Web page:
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  • Writer's pictureEve Was Right

Is Magic Real?

Updated: Apr 8

When did we lose our sense of mystery, and how do we get it back?


Are witches real? How about vampires? Ghosts? Magic? 


It’s considered quite unbecoming to broach these subjects today. To be fair, the people who proclaim themselves modern witches are not exactly doing themselves any favors.  


But why shouldn’t we ask these questions? Why shouldn’t we wonder? The same road that led to us avoiding topics like magic also led to the decrease in genuine innovation and creativity we see today. For example, if they make one more movie canonizing World War II, I might scream. 


The same road that led to us avoiding topics like magic also led to the decrease in genuine innovation and creativity we see today.

These seemingly distinct events originate from the same root. We’ve lost our ability to wonder. And one of the primary things captivating human imagination is magic. 


So many atheist and theist debates follow this exact structure: 

Theist: God exists. 

Atheist: You can’t prove God exists. 

Theist: But I believe He does.

Atheist: God doesn’t exist. 

Theist: But you can’t prove God doesn’t exist. 

Atheist: You can’t prove a negative! 


The end. It cracks me up because this is accepted as a reasonable point in the atheist’s favor. 


You can’t prove a negative…


Exactly! 


The fact that you can’t prove a negative is precisely why we should avoid deciding it’s fact. In scientific terms, it’s open for debate. God will always be open for debate. The whole point of us being here is to question and figure out our beliefs. 


The fact that you can’t prove a negative is precisely why we should avoid deciding it’s fact.

Finding the answer isn’t the point; I very much doubt whether God cares if we believe in Him. By asking ourselves these questions and engaging with the topics, we develop our minds. We evolve. The journey is the destination.


If an atheist says, “I believe God doesn’t exist; He might, but in my personal opinion, He doesn’t,” it would be a different story. But let’s be honest, that’s not what atheists believe. Atheists state their truth in the same way theists do: as fact.


I believe in God, but do I know exactly what said belief looks like? Not in the slightest. Over the past year, I’ve gone through at least four major shifts in my belief system. Each time, it feels a little scary, but I’ve always come out the other end okay, and I’ve started to trust the process. 


Change should feel scary! More importantly, our beliefs are supposed to change because we’re supposed to change. If our opinions never vary, it means we’re not evolving. Then what’s the point?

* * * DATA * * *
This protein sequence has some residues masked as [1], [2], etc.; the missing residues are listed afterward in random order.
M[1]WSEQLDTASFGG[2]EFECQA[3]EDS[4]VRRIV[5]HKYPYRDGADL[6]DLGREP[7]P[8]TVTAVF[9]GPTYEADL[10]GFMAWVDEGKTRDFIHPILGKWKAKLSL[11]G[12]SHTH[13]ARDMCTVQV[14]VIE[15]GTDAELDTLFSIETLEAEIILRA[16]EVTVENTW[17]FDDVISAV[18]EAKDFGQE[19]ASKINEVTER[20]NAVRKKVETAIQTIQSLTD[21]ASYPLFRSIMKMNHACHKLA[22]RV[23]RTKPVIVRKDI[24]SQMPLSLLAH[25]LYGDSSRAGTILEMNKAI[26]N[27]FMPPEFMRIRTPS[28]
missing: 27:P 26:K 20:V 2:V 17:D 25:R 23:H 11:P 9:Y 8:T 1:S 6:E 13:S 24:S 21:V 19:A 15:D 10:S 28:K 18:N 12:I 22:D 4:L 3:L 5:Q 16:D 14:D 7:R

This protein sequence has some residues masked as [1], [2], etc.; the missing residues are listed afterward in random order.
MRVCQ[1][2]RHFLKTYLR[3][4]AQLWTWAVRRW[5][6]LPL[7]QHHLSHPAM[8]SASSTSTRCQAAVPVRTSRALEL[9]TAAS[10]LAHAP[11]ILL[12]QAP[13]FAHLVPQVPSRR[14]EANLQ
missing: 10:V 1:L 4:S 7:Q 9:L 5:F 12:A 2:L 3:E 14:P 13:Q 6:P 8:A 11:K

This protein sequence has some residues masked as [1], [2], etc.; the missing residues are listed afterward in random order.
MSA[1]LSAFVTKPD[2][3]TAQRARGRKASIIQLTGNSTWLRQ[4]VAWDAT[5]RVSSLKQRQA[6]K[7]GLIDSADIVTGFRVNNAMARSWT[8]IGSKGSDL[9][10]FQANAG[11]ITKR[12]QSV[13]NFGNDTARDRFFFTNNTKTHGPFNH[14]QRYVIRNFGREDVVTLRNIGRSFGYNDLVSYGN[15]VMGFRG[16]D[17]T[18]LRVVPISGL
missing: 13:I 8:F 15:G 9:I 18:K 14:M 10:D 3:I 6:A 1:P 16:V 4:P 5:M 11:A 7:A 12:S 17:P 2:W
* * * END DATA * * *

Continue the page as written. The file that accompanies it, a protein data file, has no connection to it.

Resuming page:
GIF of someone with a stethoscope saying frantically, "Things are no longer under control."

I empathize with the underlying urge driving the atheist movement. The same urge drove the Age of Reason. As the world grew ever more complex, individuals felt their understanding of the world slip away. We’ve never been able to control our environment; disease, famine, and many other things always wait in the wings to kill us. 


But at least the world was simple enough to be knowable. We had a good grasp on the contours of our lives and environments, and how big they were. Then, the world changed and became infinitely more complex. People wanted control, and since they couldn’t shrink the world back to where it used to be, they narrowed the boundaries of what was possible. Mentally, the world became smaller.       


I used to be an atheist and was active in atheist circles. Atheists use this poem by Tim Minchin as one of the most lovely depictions of atheism: 



'Here's what gives me a hard on, I am a tiny insignificant bit of carbon, I have one life, and sure it is short, and unimportant, but thanks to recent scientific advances, I get to live twice as long as my great, great, great uncles's and aunts's, twice as long

to live this life of mine, twice as long to love this wife of mine, twice as many years of friends, wine and sharing curries, and getting shitty at good looking hippies, with fairies on their spines and butterflies on their titties...''


During my atheist phase, I watched a video of Minchin performing this poem. A wrenching sense of despair hit me as I grasped for some way to see this as lovely. 


Because I just don’t believe it. I can’t believe our existence is purposeless and meaningless. I can’t believe the shared awe we feel when watching a sunset over the Serengeti, seeing a mama bear with her cub, or any of the millions of beautiful things in this world, are the product of random chaos. I just see too much meaning all around us. 


So that’s why I believe in God, but it’s also why I’m not too fussed about God’s gender, whether God has form, or any of the particulars. At the end of the day, I’ve chosen to believe in meaning and our shared human experience. 


I’ve chosen to believe in magic, aliens, and a bunch of other things because it’s more rational than limiting this world to just the tiny sliver I can measure and touch. 


I’ve chosen to believe in magic, aliens, and a bunch of other things because it’s more rational than limiting this world to just the tiny sliver I can measure and touch. 

Who knows if it’s true, but I know its effect on my life. I’ve regained my sense of wonder and awe. The world became big again! It’s full of mysteries, and my lived experience is also filled with potential mysteries. I am full of potential mysteries.

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